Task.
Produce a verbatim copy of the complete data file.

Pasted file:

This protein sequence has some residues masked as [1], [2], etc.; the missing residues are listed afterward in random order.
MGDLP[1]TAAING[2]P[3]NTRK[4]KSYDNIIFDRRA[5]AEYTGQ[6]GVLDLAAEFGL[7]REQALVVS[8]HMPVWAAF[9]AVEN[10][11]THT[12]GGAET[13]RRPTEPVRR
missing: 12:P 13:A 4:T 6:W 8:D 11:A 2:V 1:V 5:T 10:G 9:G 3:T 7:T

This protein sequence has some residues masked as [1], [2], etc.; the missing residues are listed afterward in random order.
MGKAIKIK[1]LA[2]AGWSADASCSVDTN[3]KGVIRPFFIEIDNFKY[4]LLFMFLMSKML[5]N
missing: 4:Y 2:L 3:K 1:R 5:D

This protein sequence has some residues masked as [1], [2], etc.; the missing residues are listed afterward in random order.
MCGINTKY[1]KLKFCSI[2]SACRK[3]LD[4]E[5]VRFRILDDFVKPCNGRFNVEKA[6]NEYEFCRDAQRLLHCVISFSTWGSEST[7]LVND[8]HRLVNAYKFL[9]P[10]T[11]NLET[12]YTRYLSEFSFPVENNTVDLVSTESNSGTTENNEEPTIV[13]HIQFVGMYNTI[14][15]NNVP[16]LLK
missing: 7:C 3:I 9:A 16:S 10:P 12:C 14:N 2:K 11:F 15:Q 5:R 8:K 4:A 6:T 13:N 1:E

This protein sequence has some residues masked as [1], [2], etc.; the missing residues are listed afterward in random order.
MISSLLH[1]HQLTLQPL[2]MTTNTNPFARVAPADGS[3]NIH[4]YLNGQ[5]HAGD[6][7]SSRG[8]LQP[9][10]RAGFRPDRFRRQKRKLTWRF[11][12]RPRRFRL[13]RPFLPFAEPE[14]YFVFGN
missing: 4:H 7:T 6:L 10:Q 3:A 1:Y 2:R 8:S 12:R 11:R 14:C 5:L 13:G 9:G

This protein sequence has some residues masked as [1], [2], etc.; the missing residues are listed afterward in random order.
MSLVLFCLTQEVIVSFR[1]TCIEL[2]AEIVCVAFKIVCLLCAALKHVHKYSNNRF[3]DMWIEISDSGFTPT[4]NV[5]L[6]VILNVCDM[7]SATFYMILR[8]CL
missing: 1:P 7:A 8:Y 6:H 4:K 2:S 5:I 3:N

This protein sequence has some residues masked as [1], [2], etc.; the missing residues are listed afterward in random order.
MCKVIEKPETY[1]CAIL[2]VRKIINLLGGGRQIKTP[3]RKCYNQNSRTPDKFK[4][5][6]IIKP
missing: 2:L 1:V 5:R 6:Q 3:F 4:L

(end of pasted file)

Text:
This protein sequence has some residues masked as [1], [2], etc.; the missing residues are listed afterward in random order.
MGDLP[1]TAAING[2]P[3]NTRK[4]KSYDNIIFDRRA[5]AEYTGQ[6]GVLDLAAEFGL[7]REQALVVS[8]HMPVWAAF[9]AVEN[10][11]THT[12]GGAET[13]RRPTEPVRR
missing: 12:P 13:A 4:T 6:W 8:D 11:A 2:V 1:V 5:T 10:G 9:G 3:T 7:T

This protein sequence has some residues masked as [1], [2], etc.; the missing residues are listed afterward in random order.
MGKAIKIK[1]LA[2]AGWSADASCSVDTN[3]KGVIRPFFIEIDNFKY[4]LLFMFLMSKML[5]N
missing: 4:Y 2:L 3:K 1:R 5:D

This protein sequence has some residues masked as [1], [2], etc.; the missing residues are listed afterward in random order.
MCGINTKY[1]KLKFCSI[2]SACRK[3]LD[4]E[5]VRFRILDDFVKPCNGRFNVEKA[6]NEYEFCRDAQRLLHCVISFSTWGSEST[7]LVND[8]HRLVNAYKFL[9]P[10]T[11]NLET[12]YTRYLSEFSFPVENNTVDLVSTESNSGTTENNEEPTIV[13]HIQFVGMYNTI[14][15]NNVP[16]LLK
missing: 7:C 3:I 9:A 16:S 10:P 12:C 14:N 2:K 11:F 15:Q 5:R 8:K 4:A 6:T 13:N 1:E

This protein sequence has some residues masked as [1], [2], etc.; the missing residues are listed afterward in random order.
MISSLLH[1]HQLTLQPL[2]MTTNTNPFARVAPADGS[3]NIH[4]YLNGQ[5]HAGD[6][7]SSRG[8]LQP[9][10]RAGFRPDRFRRQKRKLTWRF[11][12]RPRRFRL[13]RPFLPFAEPE[14]YFVFGN
missing: 4:H 7:T 6:L 10:Q 3:A 1:Y 2:R 8:S 12:R 11:R 14:C 5:L 13:G 9:G

This protein sequence has some residues masked as [1], [2], etc.; the missing residues are listed afterward in random order.
MSLVLFCLTQEVIVSFR[1]TCIEL[2]AEIVCVAFKIVCLLCAALKHVHKYSNNRF[3]DMWIEISDSGFTPT[4]NV[5]L[6]VILNVCDM[7]SATFYMILR[8]CL
missing: 1:P 7:A 8:Y 6:H 4:K 2:S 5:I 3:N

This protein sequence has some residues masked as [1], [2], etc.; the missing residues are listed afterward in random order.
MCKVIEKPETY[1]CAIL[2]VRKIINLLGGGRQIKTP[3]RKCYNQNSRTPDKFK[4][5][6]IIKP
missing: 2:L 1:V 5:R 6:Q 3:F 4:L